Mostly ignored over the past century is research showing that pleomorphic bacteria, particularly unusual growth forms of mycobacteria, are implicated in Hodgkin’s and non-Hodgkin’s lymphoma. Mycobacteria not only cause human TB and other forms of “atypical” tuberculosis, but produce various other inflammations in many different life forms (Google: mycobacterial disease in animals). Mycobacteria are widespread in the environment and TB bacteria are increasingly becoming totally drug resistant.
Back in the late 1960s I learned from Virginia Livingston about the Hodgkin’s research of a physician named Elise L’Esperance who, in 1910, joined the department of world famous pathologist and oncologist James Ewing at Cornell University Medical School. Ewing (1866-1943) is iconic for first describing what it now known as Ewing’s sarcoma cancer of the bone. He was instrumental in founding the American Cancer Society.
A hundred years ago, tuberculosis was the #2 killer of Americans; now the #2 killer is cancer. Thomas Hodgkin, who first described his eponymous disease in 1832, thought that it was related to TB. When acid-fast mycobacteria were proven to cause TB in 1882, it was widely believed that Hodgkin’s disease was a form of “atypical” tuberculosis. Both TB and Hodgkin’s have a similar microscopic appearance with giant cell “granuloma” formation. Even pathologist Carl Sternberg, who (along with Dorothy Reed) first described the “owl-eyed” Reed-Sternberg cells characteristic of Hodgkin’s, initially believed Hodgkin’s was a peculiar form of TB, perhaps caused by the filterable “tuberculosis virus.”
Ewing, in his classic pathology textbook (1919), claimed “tuberculosis follows Hodgkin’s disease like a shadow.” Based on her microscopic studies and animal inoculation experiments with diseased lymph nodes, L’Esperance concluded in her 1931 report entitled ‘Studies in Hodgkin’s disease’ that the disease was an “atypical tuberculosis” caused by a species of acid-fast mycobacteria (M. avium) which causes TB in birds and chickens. She declared “the inspiration for this study was derived directly from the influence of Doctor Ewing’s concept of the tuberculous nature of Hodgkin’s disease.” Amazingly, her paper can be found online. Following publication a scientific firestorm ensued, which terminated her professional relationship with Ewing. The details of this rather sordid breakup can be found online in Lawrence Broxmeyer’s paper entitled ‘Cancer: A historical perspective.’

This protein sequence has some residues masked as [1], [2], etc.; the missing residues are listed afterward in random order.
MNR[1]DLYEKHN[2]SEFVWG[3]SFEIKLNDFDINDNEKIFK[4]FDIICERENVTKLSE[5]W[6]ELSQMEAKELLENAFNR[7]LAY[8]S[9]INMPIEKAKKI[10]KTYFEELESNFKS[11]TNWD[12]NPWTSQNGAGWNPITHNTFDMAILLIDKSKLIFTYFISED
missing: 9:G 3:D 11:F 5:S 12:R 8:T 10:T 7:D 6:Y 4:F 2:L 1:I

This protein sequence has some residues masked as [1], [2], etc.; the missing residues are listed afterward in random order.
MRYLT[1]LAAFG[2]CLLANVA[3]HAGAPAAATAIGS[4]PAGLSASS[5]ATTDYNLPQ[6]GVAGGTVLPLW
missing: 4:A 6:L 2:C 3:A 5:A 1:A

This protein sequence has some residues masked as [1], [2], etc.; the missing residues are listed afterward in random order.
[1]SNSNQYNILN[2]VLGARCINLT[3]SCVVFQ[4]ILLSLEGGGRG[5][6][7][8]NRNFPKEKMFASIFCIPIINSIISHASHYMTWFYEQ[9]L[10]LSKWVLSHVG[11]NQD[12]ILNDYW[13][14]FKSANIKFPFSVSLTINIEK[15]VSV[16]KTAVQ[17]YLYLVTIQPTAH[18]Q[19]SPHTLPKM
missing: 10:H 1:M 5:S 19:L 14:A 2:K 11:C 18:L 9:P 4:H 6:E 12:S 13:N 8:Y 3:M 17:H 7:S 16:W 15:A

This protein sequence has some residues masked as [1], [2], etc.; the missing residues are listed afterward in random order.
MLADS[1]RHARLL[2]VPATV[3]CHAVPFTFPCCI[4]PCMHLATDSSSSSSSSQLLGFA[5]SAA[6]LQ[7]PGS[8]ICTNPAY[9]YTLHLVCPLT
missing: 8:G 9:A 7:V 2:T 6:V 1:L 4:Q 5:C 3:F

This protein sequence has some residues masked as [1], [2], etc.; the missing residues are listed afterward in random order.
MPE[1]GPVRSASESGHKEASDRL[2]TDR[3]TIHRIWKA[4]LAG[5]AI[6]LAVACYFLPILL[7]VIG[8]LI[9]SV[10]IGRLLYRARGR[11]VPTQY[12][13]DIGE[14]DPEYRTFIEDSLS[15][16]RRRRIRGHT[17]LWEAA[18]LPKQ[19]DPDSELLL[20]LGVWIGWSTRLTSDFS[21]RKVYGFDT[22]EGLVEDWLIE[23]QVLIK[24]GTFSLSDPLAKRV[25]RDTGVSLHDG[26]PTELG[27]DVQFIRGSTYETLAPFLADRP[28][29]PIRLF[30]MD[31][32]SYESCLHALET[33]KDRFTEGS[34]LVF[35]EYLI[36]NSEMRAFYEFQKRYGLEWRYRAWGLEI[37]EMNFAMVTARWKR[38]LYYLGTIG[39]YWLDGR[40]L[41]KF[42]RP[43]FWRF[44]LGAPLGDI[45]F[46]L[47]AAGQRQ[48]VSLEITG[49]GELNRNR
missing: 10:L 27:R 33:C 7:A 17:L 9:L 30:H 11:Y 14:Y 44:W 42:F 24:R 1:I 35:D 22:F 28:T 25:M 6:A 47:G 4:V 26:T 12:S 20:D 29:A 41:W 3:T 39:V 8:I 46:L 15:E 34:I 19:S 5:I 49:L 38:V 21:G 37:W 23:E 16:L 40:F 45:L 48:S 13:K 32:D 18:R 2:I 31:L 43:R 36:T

The complex microbiology of Hodgkin’s Lymphoma
Despite the scientific rejection of bacteria in any form of cancer, the wide range of bacterial forms in Hodgkin’s was reviewed by Wallhauser and Whitehead in 1933. They cited multiple reports of acid-fast bacteria, streptococci in the blood, various types of cocci, a large diplococcus, Staphylococcus albus (now called S. epidermidis), “curious bodies resembling the spores of fungus,” diphtheroid bacteria (now known also as corynebacteria and propionibacteria), and filterable forms called the “tuberculosis virus”(currently known as cell wall deficient forms and mycoplasma), and other forms.
Of particular interest was the Hodgkin’s research of Natalia Busni of the University of Odessa in the Ukraine, recorded in the German literature in 1928 and 1931. She reported a peculiar organism in 5 cases of mycosis fungoides (now also known as “T cell lymphoma of the skin”) and 140 cases of “lymphogranulomatosis” (the older synonym for Hodgkin’s and also for sarcoidosis). The bacteria initially cultured from Hodgkin’s showed TB-like acid-fast rod forms, but after 24 hours the rods completely transformed to cocci, resembling common staphylococci. Busni’s coccus did not return to the acid-fast rod form in the lab (in vitro) , but had to be passed through an animal before it could be recovered again in its initial acid-fast rod form. Busni regarded mycosis fungoides and lymphoma as closely related, and considered them both as bacteremias (blood infections). Busni’s coccus and its derivation from acid-fast rod-shaped bacteria is reminiscent of Anna Csillag’s non-acid-fast staphylococcus-like “mycococcus” derived from rod forms of acid-fast mycobacteria.